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Re: [PATCH v4 00/25] block layer: split block APIs in global state and I

From: Hanna Reitz
Subject: Re: [PATCH v4 00/25] block layer: split block APIs in global state and I/O
Date: Mon, 15 Nov 2021 17:03:28 +0100
User-agent: Mozilla/5.0 (X11; Linux x86_64; rv:91.0) Gecko/20100101 Thunderbird/91.2.0

On 25.10.21 12:17, Emanuele Giuseppe Esposito wrote:
Currently, block layer APIs like block-backend.h contain a mix of
functions that are either running in the main loop and under the
BQL, or are thread-safe functions and run in iothreads performing I/O.
The functions running under BQL also take care of modifying the
block graph, by using drain and/or aio_context_acquire/release.
This makes it very confusing to understand where each function
runs, and what assumptions it provided with regards to thread

We call the functions running under BQL "global state (GS) API", and
distinguish them from the thread-safe "I/O API".

The aim of this series is to split the relevant block headers in
global state and I/O sub-headers.

Despite leaving quite some comments, the series and the split seem reasonable to me overall.  (This is a pretty big series, after all, so those “some comments” stack up against a majority of changes that seem OK to me. :))

One thing I noticed while reviewing is that it’s really hard to verify that no I/O function calls a GS function.  What would be wonderful is some function marker like coroutine_fn that marks GS functions (or I/O functions) and that we could then verify the call paths.  But AFAIU we’ve always wanted precisely that for coroutine_fn and still don’t have it, so this seems like extremely wishful thinking... :(

I think most of the issues I found can be fixed (or are even irrelevant), the only thing that really worries me are the two places that are clearly I/O paths that call permission functions: Namely first block_crypto_amend_options_generic_luks() (part of the luks block driver’s .bdrv_co_amend implementation), which calls bdrv_child_refresh_perms(); and second fuse_do_truncate(), which calls blk_set_perm().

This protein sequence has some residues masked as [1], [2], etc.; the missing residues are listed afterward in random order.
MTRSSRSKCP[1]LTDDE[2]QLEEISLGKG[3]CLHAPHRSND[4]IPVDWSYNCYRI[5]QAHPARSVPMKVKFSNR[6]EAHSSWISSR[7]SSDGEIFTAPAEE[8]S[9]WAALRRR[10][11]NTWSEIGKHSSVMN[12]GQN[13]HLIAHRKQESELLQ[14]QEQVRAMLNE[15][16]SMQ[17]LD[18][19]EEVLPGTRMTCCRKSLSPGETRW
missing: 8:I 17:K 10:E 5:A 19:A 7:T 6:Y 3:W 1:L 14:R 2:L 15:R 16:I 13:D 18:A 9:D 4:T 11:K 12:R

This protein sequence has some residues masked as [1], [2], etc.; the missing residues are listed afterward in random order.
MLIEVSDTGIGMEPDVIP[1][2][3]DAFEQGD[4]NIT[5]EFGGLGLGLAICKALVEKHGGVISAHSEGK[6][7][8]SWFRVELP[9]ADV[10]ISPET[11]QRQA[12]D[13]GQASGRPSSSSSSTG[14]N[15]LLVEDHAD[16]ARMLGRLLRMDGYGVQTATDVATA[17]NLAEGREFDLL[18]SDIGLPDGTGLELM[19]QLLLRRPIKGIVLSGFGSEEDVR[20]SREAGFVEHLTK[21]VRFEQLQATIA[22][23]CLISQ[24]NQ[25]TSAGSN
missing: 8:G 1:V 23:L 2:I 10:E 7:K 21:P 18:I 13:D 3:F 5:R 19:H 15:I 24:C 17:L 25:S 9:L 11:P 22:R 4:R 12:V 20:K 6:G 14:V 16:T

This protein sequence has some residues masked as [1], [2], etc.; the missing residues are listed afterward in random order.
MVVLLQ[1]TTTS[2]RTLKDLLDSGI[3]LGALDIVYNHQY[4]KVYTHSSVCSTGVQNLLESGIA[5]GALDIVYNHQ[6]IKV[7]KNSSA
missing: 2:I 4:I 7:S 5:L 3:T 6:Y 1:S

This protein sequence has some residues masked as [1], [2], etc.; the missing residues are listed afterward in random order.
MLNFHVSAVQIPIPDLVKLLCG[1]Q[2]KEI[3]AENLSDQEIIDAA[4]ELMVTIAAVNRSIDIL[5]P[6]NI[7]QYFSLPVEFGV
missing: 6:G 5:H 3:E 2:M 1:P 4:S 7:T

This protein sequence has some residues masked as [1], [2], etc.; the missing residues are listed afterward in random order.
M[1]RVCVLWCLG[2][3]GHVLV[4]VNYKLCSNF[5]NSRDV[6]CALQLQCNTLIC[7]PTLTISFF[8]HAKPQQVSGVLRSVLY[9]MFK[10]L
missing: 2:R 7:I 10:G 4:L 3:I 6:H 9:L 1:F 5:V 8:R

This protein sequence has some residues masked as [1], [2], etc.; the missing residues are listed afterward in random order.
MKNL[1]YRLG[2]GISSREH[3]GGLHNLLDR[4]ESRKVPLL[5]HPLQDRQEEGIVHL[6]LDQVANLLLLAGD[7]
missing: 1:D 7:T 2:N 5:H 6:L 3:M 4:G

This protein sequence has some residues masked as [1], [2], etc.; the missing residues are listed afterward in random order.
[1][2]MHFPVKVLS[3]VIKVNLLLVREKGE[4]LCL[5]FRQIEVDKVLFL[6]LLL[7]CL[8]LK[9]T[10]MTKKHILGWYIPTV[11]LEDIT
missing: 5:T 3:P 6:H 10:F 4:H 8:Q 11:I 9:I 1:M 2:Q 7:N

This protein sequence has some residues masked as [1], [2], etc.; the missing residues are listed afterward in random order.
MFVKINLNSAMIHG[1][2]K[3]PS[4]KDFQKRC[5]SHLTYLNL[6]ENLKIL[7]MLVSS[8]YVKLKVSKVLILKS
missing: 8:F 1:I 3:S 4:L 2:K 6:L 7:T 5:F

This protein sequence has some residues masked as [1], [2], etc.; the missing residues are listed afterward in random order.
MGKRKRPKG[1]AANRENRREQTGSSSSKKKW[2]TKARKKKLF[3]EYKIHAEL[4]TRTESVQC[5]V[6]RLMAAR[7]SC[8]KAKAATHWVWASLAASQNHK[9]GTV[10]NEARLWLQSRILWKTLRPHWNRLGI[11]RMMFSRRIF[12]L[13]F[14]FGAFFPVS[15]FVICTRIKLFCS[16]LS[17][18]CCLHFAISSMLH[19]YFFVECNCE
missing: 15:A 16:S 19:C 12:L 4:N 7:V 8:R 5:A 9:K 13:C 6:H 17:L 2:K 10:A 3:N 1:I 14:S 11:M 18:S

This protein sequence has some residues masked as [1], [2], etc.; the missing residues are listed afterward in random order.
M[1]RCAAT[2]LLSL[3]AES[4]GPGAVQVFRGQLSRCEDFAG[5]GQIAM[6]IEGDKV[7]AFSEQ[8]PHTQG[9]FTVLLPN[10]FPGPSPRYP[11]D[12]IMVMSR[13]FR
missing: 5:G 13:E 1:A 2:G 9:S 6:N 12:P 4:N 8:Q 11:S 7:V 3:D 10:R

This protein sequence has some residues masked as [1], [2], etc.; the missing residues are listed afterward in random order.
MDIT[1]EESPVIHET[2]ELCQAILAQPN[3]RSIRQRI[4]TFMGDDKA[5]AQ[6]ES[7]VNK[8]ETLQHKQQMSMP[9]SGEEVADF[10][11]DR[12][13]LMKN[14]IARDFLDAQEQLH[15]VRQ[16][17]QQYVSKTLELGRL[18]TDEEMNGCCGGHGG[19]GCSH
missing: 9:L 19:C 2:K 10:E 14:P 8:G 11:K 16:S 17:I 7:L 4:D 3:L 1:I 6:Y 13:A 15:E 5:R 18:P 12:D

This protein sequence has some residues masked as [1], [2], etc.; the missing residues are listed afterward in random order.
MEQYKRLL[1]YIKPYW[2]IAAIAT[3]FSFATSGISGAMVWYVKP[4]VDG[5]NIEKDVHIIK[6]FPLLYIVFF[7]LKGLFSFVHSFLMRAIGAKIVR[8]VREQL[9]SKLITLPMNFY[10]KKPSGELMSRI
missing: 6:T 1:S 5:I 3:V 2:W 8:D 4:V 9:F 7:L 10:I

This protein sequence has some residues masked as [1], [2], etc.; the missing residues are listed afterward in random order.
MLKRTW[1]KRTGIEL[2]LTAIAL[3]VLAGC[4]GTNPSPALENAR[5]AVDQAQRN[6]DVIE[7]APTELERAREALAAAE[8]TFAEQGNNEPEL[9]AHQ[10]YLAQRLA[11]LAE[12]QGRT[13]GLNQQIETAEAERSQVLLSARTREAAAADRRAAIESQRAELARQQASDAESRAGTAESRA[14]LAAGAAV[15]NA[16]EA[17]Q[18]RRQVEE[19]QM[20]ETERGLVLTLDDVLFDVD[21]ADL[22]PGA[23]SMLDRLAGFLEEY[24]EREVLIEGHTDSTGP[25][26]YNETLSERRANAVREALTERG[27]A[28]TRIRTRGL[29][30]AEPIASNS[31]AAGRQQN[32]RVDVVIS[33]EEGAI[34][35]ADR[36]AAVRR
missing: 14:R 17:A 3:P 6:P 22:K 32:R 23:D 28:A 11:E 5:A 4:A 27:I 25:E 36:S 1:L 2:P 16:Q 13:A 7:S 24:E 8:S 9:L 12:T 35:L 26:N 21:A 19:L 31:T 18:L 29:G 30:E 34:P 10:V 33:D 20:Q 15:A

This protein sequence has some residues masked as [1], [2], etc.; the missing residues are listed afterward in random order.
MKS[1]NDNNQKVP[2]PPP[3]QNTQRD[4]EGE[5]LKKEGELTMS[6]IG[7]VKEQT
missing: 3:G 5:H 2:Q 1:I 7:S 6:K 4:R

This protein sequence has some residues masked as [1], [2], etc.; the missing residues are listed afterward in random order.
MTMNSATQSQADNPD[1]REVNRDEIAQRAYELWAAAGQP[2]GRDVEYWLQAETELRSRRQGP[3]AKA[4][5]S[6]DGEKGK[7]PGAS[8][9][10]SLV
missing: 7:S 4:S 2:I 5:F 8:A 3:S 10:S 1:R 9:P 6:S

In the first case, we need this call so that we don’t permanently hog the WRITE permission for the luks file, which used to be a problem, I believe.  We want to unshare the WRITE permission (and apparently also CONSISTENT_READ) during the key update, so we need some way to temporarily update the permissions.

I only really see four solutions for this:
(1) We somehow make the amend job run in the main context under the BQL and have it prevent all concurrent I/O access (seems bad) (2) We can make the permission functions part of the I/O path (seems wrong and probably impossible?) (3) We can drop the permissions update and permanently require the permissions that we need when updating keys (I think this might break existing use cases) (4) We can acquire the BQL around the permission update call and perhaps that works?

I don’t know how (4) would work but it’s basically the only reasonable solution I can come up with.  Would this be a way to call a BQL function from an I/O function?

As for the second case, the same applies as above, with the differences that we have no jobs, so this code must always run in the block device’s AioContext (I think), which rules out (1); but (3) would become easier (i.e. require the RESIZE permission all the time), although that too might have an impact on existing users (don’t think so, though).  In any case, if we could do (4), that would solve the problem here, too.

And finally, another notable thing I noticed is that the way how create-related functions are handled is inconsistent.  I believe they should all be GS functions; qmp_blockdev_create() seems to agree with me on this, but we currently seem to have some bugs there.  It’s possible to invoke blockdev-create on a block device that’s in an I/O thread, and then qemu crashes.  Oops.  (The comment in qmp_blockdev_create() says that the block drivers’ implementations should prevent this, but apparently they don’t...?) In any case, that’s a pre-existing bug, of course, that doesn’t concern this series (other than that it suggests that “create” functions should be classified as GS).


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